Google patent reveals Project Stream controller

Google is about to embark on one of its biggest web-based experiences since Chrome OS. Later this month, it is, along with Microsoft, expected to go into deeper details about Project Stream, its own brand of game streaming technology that it tested with Assassin's Creed Odyssey October last year. Now a new piece of the Stream dream falls into place thanks to a patent that shows how Google's own game controller could look like.

On the one hand, game controllers have more or less become standardized these days. You have two analog sticks, four action buttons, a D-pad (or four buttons for each direction), as well as shoulder and trigger buttons. Most of the differences lie in their layout as well as the extra buttons they add on top.

Google filed for a patent for "Notifications on Game Controller" that also included images of what such a controller would look like. It has a large action button in the middle flanked by two controller buttons that could be mapped to "Home", "Back", or "Menu", depending on the game. There's also a button with a mic on it, which could be used not just for chat but possibly for integration with Google Assistant as well.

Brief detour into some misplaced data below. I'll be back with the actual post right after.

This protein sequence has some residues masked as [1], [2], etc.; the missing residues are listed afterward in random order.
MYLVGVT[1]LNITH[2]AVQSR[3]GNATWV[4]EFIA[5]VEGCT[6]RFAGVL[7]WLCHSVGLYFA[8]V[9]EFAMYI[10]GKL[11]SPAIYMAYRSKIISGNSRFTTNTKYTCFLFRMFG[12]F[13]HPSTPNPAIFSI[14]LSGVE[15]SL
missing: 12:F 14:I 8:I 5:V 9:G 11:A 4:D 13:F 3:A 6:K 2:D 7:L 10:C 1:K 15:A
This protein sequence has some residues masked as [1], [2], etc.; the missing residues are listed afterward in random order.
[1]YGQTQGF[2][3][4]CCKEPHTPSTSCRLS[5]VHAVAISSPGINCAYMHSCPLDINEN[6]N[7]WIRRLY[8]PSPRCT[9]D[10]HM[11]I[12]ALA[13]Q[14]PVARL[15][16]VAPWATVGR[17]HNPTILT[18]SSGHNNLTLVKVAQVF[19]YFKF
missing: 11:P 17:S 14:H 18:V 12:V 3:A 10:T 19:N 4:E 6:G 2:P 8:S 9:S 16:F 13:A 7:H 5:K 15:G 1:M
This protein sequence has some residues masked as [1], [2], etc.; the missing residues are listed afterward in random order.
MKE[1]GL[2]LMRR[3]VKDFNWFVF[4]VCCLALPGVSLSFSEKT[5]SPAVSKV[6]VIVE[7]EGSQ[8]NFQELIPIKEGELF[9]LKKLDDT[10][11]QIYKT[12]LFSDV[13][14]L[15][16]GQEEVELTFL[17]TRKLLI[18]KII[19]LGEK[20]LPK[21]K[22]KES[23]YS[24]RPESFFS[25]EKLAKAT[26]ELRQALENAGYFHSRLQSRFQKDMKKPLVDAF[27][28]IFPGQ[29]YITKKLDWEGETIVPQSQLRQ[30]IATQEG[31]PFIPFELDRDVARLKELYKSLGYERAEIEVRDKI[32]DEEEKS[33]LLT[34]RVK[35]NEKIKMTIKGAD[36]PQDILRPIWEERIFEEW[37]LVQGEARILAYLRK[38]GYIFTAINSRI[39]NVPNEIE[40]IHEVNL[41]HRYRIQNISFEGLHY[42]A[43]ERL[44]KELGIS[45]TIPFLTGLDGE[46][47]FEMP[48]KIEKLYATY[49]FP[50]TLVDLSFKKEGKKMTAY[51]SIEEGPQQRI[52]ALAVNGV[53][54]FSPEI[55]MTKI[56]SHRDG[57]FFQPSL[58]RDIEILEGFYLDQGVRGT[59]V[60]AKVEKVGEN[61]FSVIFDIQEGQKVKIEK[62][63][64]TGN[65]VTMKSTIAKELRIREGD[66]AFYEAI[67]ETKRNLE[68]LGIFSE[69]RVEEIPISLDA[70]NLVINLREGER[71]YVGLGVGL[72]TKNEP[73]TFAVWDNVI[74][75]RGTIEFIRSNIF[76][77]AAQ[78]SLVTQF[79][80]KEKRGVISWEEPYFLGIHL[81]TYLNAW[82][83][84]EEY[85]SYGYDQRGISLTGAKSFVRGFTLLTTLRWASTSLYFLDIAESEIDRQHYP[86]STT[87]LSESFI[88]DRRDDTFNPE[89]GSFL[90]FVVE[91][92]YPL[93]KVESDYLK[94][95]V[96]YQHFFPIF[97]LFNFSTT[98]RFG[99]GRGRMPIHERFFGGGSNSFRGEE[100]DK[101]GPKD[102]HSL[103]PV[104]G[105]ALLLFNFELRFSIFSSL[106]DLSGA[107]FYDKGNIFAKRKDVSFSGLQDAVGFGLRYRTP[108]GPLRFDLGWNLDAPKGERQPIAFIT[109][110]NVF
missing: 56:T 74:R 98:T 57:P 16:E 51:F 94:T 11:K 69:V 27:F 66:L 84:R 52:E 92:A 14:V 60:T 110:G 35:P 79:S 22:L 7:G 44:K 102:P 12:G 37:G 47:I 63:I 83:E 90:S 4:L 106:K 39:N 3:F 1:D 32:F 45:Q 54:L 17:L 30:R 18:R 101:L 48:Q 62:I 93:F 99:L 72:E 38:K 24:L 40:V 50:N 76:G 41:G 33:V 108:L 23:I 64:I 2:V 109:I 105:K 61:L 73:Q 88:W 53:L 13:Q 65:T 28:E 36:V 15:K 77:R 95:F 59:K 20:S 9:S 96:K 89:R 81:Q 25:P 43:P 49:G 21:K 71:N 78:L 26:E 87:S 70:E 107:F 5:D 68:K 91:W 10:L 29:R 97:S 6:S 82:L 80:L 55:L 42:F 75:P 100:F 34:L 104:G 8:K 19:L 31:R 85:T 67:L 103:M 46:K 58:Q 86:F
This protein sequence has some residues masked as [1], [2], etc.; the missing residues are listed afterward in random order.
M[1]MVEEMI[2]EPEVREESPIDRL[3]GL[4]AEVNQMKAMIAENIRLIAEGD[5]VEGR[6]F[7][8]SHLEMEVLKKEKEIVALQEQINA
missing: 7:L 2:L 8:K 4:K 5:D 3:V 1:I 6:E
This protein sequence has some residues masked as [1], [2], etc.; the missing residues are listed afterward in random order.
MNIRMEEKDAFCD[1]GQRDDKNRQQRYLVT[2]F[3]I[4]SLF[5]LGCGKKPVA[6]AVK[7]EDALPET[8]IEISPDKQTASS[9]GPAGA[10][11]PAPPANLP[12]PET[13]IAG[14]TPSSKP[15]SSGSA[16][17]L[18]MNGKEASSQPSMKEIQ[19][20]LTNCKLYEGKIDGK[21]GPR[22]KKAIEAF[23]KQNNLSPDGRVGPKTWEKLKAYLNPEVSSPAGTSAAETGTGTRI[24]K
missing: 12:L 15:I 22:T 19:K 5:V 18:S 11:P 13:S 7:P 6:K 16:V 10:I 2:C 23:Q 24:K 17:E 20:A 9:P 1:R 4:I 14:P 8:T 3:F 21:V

Unsurprisingly, a few talented artists have given those patent diagrams a more polished form, taking cues from Google's own design language. Yanko Design, for example, created these renders of a predominantly white controller with black buttons and highlights in Google's iconic quad-colors. Given how mmost game controllers lean towards black colors, this Google controller will easily stand out.

The patent itself is just as interesting as the controller it reveals. It mostly talks about notifications being received on the controller, possibly conveyed via haptic feedback. A lot of the language seems to be geared towards a client-server system that sounds a lot like a game streaming system.